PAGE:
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Health Information For Teens
Ringworm is a type of fungal skin infection. When fungi infect the skin, they cause mild but annoying rashes. Fungal skin infections are also known as tinea infections.
When fungus grows in the area of the groin, upper thighs, and buttocks, it is called jock itch. When it grows on the feet, it is called athlete’s foot.
But when fungus grows anywhere else on the body, it’s known as ringworm. Its medical name is tinea capitis when it’s on the scalp, and tinea corporis when it’s on the rest of the body. On the nails it is known as onychomycosis.
Ringworm on the skin starts as a red, scaly patch or bump. Over time, it may look like one or more rings with raised, bumpy, scaly borders (the center is often clear). This ring pattern gave ringworm its name, but not every infected person has it. The skin may flake, peel, or crack, and it can itch, sting, burn, or feel uncomfortable.
Ringworm on the scalp may start as a small sore that looks like a pimple before becoming patchy, flaky, or scaly. These flakes may look like dandruff. It can make some hair fall out or break into stubble, leaving a bald spot. It also can make the scalp swollen, tender, and red.
Sometimes, it causes a pus-filled mass known as a kerion. When the scalp is infected, it can cause swollen lymph nodes at the back of the head or neck.
Ringworm on the nails may affect one or more nails on the hands or feet. The nails may become thick, white or yellowish, and brittle.
Ringworm is caused by fungi that normally live on the skin, hair, and nails called dermatophytes (pronounced: der-MAH-tuh-fites). When the environment they live in gets warm and moist, they grow out of control and start to cause symptoms.
Yes. Ringworm can spread:
Besides spreading from person to person, ringworm can come from pets or other animals (usually cats, dogs, or rodents). It thrives in warm, moist environments such as public showers, locker rooms, or pool areas. It can spread easily when people are in close physical contact. That’s why it’s common in people who play contact sports such as wrestling. It can also be passed on objects like combs, brushes, hats, towels, or clothing.
Minor skin injuries (such as scratches), too much exposure to heat and humidity, and some health conditions (such as diabetes, obesity, or immune system problems) can make a person more likely to get ringworm.
A doctor can often diagnose ringworm just by looking at it and asking questions about the symptoms and your lifestyle. Sometimes the doctor will scrape off a small sample of the flaky infected skin to look at under a microscope or to test in a laboratory.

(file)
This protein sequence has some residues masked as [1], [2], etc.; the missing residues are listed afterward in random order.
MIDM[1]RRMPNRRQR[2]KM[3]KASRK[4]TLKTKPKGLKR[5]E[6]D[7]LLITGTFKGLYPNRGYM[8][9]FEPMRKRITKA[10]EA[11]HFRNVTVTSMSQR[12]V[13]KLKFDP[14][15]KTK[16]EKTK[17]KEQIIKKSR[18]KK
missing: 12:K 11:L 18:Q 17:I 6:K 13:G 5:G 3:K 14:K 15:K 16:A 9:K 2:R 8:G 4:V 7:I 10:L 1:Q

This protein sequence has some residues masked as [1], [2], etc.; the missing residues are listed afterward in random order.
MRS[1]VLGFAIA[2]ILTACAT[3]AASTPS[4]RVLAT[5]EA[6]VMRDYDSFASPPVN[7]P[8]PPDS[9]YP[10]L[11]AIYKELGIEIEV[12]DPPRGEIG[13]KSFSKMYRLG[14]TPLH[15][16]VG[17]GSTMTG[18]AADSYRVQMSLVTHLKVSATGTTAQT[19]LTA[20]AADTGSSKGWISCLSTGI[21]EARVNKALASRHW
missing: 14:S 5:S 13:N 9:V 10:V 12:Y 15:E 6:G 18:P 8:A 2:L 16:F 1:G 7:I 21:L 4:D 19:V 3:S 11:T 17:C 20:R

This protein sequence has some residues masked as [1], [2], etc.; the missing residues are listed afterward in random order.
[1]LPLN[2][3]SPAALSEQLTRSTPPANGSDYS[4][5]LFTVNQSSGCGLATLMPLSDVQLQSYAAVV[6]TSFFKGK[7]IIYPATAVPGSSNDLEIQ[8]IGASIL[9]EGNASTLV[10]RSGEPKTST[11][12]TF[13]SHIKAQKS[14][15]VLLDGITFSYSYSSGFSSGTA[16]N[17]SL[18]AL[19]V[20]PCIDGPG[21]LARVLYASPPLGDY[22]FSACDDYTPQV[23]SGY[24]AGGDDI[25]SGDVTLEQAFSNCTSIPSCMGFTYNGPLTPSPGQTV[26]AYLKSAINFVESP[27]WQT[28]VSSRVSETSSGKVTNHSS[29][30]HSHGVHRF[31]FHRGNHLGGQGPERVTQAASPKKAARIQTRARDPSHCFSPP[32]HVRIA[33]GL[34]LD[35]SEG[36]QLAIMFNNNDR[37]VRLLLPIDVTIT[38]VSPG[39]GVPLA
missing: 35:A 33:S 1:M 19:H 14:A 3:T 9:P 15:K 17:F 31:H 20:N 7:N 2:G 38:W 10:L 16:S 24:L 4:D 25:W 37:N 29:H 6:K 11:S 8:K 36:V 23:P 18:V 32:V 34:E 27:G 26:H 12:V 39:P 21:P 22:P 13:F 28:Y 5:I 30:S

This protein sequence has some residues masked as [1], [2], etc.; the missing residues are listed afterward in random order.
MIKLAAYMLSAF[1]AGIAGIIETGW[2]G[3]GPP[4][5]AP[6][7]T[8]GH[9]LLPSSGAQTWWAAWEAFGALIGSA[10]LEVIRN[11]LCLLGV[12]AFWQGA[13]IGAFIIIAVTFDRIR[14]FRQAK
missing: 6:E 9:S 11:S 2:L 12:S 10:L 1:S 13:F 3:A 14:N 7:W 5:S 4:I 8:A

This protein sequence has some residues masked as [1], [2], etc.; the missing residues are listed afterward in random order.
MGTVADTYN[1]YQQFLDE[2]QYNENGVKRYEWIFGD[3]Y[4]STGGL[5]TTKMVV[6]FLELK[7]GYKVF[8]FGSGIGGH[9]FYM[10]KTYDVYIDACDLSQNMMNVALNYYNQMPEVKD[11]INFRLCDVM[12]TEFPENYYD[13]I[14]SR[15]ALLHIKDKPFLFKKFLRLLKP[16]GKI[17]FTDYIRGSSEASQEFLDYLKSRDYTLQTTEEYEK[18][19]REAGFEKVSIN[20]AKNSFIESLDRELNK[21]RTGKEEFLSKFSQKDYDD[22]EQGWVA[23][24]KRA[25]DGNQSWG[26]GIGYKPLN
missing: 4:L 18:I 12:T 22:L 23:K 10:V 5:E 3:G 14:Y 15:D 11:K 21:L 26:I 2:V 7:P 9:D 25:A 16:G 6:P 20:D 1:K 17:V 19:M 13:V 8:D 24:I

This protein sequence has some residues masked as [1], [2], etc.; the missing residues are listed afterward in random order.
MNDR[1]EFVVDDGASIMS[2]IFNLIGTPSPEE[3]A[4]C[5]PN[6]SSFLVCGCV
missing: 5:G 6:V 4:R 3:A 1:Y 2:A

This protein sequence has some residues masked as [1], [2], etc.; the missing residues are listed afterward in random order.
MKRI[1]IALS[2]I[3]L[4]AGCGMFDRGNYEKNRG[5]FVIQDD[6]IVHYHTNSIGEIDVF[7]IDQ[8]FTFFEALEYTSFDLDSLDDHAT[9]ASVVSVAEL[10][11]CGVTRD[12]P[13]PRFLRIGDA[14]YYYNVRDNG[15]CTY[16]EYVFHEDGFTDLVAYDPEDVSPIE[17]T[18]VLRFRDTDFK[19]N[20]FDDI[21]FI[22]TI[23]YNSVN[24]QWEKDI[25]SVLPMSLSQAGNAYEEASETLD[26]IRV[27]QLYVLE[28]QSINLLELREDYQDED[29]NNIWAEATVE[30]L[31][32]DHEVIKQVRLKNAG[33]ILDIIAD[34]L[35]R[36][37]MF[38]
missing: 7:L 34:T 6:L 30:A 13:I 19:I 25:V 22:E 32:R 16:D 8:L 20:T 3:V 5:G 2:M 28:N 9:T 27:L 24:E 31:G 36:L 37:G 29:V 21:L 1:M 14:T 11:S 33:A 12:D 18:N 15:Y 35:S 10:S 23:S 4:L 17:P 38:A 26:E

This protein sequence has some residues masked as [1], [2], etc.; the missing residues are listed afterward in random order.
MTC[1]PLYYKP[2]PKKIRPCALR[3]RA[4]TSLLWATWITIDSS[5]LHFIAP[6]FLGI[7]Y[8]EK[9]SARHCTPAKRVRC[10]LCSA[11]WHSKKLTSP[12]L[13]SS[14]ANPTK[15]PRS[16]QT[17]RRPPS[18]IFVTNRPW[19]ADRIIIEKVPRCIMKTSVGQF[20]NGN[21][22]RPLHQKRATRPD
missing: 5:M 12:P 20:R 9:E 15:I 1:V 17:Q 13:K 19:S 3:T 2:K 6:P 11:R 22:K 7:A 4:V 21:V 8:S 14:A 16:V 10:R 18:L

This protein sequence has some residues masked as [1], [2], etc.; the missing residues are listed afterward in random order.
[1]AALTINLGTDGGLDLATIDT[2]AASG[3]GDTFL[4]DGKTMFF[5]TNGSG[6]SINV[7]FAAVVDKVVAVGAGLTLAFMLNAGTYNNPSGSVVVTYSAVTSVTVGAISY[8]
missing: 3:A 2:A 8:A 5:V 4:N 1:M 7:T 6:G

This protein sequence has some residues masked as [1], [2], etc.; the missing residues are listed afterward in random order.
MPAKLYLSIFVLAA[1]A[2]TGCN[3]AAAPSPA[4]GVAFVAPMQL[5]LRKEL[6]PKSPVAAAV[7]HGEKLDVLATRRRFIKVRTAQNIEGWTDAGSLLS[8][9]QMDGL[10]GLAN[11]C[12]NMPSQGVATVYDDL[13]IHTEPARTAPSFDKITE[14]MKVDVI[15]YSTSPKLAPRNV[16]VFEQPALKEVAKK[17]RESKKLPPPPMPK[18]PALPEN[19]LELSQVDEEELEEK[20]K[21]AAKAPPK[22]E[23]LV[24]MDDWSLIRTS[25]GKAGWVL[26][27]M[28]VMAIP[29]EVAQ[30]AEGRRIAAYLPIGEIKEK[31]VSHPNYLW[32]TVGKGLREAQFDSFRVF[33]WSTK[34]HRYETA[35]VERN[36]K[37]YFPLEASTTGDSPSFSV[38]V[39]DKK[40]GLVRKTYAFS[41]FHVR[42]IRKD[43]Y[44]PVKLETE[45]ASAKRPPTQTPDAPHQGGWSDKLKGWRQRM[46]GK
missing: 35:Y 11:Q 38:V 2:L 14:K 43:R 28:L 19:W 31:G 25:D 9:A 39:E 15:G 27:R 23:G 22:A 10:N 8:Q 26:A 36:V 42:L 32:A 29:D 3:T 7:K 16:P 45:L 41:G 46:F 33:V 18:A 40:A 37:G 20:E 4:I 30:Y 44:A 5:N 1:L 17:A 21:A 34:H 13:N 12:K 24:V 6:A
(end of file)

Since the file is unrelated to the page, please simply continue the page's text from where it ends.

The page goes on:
Over-the-counter (OTC) antifungal creams, sprays, or powders may solve a mild infection. More serious infections may need prescription medicine, either topical (put on skin) or in pill/syrup form.
Ringworm on the nails or scalp usually is treated with medicine taken by mouth for 1 to 3 months. An antifungal shampoo prescribed by the doctor can help prevent the spread to other people.
Use the medicine as long as is recommended, even if the rash seems to be getting better. If not, the infection can come back and spread to other parts of the body.
To help heal the skin, it’s important to keep the affected area clean and dry. You should:
Most mild cases of ringworm usually clear up in 2 to 4 weeks. But treatment might be needed for up to 3 months if the infection is more serious, or affects the nails or the scalp.
Ringworm can often be prevented. To avoid it:
Jock itch is a pretty common fungal infection of the groin and upper thighs. It is generally easy to treat – and avoid – by following a few simple steps.
Although the name athlete’s foot sounds funny, if you have this skin infection, you’re probably not laughing. The good news is that it is generally easy to treat.
Pityriasis versicolor is a rash caused by a fungus. It can appear over the chest, shoulders, and back, and is a common cause of skin rashes in teens.
Pityriasis rosea is a pink or gray skin rash that’s common in teens and young adults. It may itch, but it’s harmless. Find out what to do about it in this article for teens.
Puberty causes all kinds of changes in your body – and some may not make you feel very desirable. Read this article for information on dealing with greasy hair, perspiration, and body hair.
Sometimes it may seem like your skin is impossible to manage, especially when you find a huge zit on your nose or a cold sore at the corner of your mouth. Here are ways to prevent and treat common skin problems.
Cellulitis is a skin infection that involves areas of tissue just below the skin’s surface. It can affect any part of the body, but it’s most common on exposed areas, such as the face, arms, or lower legs.
If you’re worried about dandruff, you’re not alone. Dandruff can start in puberty, and lots of teens and adults live with it. Learn how to control it.
Impetigo is a skin infection caused by fairly common bacteria. Read this article to learn how to recognize it and what to do about it.
Did you know that the most important thing you can do to keep from getting sick is to wash your hands? If you don’t wash your hands frequently, you can pick up germs from other sources and then infect yourself.
Note: All information is for educational purposes only. For specific medical advice, diagnoses, and treatment, consult your doctor.
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